HP Spectre x360 (2015) review

A sublimely thin 2-in-1 laptop that's almost perfect

HP Spectre x360 review

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Like the little engine that could, the HP Spectre x360 never failed to overcome any challenge I threw it's way. The convertible laptop deftly took on any task, whether it was simple web browsing to playing a virtual hand of Hearthstone with the quality settings at their highest. As if that weren't impressive enough, you can squeeze a surprising amount of battery life of this petite 13-inch convertible laptop.

Here's how the HP Spectre x360 fared in our benchmark tests.


  • 3DMark: Cloud Gate: 4,722; Sky Diver: 2,297; Fire Strike: 621
  • Cinebench CPU: 257 points; Graphics: 30 fps
  • PCMark 8 (Home Test): 2,424 points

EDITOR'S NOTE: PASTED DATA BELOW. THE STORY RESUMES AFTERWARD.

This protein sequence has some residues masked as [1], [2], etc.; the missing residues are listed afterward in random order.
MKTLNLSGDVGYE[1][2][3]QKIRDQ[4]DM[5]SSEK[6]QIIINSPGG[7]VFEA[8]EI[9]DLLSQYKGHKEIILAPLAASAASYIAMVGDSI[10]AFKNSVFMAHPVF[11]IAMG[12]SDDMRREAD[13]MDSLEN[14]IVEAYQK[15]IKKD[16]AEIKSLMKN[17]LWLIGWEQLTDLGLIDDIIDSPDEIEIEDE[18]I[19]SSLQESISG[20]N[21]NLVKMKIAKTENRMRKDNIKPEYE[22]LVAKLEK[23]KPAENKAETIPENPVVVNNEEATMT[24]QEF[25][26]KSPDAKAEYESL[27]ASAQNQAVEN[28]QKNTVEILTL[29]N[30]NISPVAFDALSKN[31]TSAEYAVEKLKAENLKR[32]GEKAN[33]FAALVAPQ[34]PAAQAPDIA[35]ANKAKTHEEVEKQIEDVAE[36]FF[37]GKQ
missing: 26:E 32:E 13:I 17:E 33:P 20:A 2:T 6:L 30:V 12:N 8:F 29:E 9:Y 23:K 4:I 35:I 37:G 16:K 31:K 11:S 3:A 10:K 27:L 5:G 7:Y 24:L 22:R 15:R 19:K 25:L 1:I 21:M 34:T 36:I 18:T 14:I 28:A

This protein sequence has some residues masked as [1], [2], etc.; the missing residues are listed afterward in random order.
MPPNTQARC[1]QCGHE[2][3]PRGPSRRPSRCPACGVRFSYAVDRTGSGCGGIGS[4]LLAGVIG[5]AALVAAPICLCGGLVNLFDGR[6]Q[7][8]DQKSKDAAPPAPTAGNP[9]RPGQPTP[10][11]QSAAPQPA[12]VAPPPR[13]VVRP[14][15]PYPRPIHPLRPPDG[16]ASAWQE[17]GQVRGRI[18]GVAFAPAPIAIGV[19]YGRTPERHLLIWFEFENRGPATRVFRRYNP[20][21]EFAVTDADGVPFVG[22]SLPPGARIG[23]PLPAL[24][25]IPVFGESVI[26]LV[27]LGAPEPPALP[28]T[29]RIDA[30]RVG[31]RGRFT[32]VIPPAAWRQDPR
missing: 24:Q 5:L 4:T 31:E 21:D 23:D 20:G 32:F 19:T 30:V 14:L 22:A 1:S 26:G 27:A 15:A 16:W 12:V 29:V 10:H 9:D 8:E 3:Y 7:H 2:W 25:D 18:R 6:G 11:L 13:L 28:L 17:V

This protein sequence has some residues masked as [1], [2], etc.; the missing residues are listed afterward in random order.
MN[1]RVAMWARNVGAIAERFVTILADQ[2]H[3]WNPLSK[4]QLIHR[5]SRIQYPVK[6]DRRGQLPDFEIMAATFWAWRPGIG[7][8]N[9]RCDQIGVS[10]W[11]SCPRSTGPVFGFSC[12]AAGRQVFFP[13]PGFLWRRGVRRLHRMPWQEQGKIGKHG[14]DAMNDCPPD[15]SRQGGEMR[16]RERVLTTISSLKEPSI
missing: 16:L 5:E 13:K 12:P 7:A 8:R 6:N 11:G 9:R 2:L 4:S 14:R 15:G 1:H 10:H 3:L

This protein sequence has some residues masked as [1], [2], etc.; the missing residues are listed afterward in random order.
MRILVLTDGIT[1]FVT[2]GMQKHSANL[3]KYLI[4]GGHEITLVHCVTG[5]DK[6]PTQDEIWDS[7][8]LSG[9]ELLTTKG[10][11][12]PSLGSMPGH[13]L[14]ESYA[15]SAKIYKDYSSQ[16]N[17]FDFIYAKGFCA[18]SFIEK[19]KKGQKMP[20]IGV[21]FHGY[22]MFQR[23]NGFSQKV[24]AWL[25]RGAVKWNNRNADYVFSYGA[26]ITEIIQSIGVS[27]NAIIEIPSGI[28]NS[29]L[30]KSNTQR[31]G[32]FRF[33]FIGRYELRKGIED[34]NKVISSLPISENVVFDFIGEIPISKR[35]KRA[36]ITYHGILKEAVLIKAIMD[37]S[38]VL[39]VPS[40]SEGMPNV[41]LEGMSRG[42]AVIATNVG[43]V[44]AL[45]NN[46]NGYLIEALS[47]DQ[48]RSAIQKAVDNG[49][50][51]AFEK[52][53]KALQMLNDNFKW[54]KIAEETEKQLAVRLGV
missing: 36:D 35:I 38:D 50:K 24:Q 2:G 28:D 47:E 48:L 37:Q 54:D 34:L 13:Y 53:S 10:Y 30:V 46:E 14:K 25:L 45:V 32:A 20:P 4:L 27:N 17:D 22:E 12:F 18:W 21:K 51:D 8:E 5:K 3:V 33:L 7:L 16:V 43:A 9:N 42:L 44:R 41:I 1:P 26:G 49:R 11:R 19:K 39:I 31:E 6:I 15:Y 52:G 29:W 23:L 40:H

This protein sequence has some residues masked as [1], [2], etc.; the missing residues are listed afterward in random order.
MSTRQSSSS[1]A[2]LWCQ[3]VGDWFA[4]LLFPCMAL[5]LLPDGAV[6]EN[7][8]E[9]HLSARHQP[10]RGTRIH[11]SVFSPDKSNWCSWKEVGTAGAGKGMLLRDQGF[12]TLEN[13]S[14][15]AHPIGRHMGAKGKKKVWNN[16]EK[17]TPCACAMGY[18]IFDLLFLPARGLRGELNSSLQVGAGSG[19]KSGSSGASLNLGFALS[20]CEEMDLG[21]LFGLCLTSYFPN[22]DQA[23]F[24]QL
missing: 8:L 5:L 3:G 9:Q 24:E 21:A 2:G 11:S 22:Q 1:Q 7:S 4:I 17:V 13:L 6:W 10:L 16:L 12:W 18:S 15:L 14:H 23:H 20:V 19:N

• PCMark 8 Battery Life: 4 hours and 38 minutes

From these benchmarks, we can see how an Intel Core i5 Broadwell processor puts the HP Spectre x360 a step ahead of its competitors. It's all really not too surprising, considering the Transformer Book T300 Chi's Intel Core M processor was tuned for power savings rather than bare knuckled performance.

HP Spectre x360 review

This is especially evident when you look at the HP's 2,424 points PCMark 8 score, which hovers a bit over the T300 Chi's 2,273 point performance. The Surface Pro 3, meanwhile, lags behind by a wider margin with a PCMark 8 score of 2,190 points, thanks to its two-year-old Haswell chip.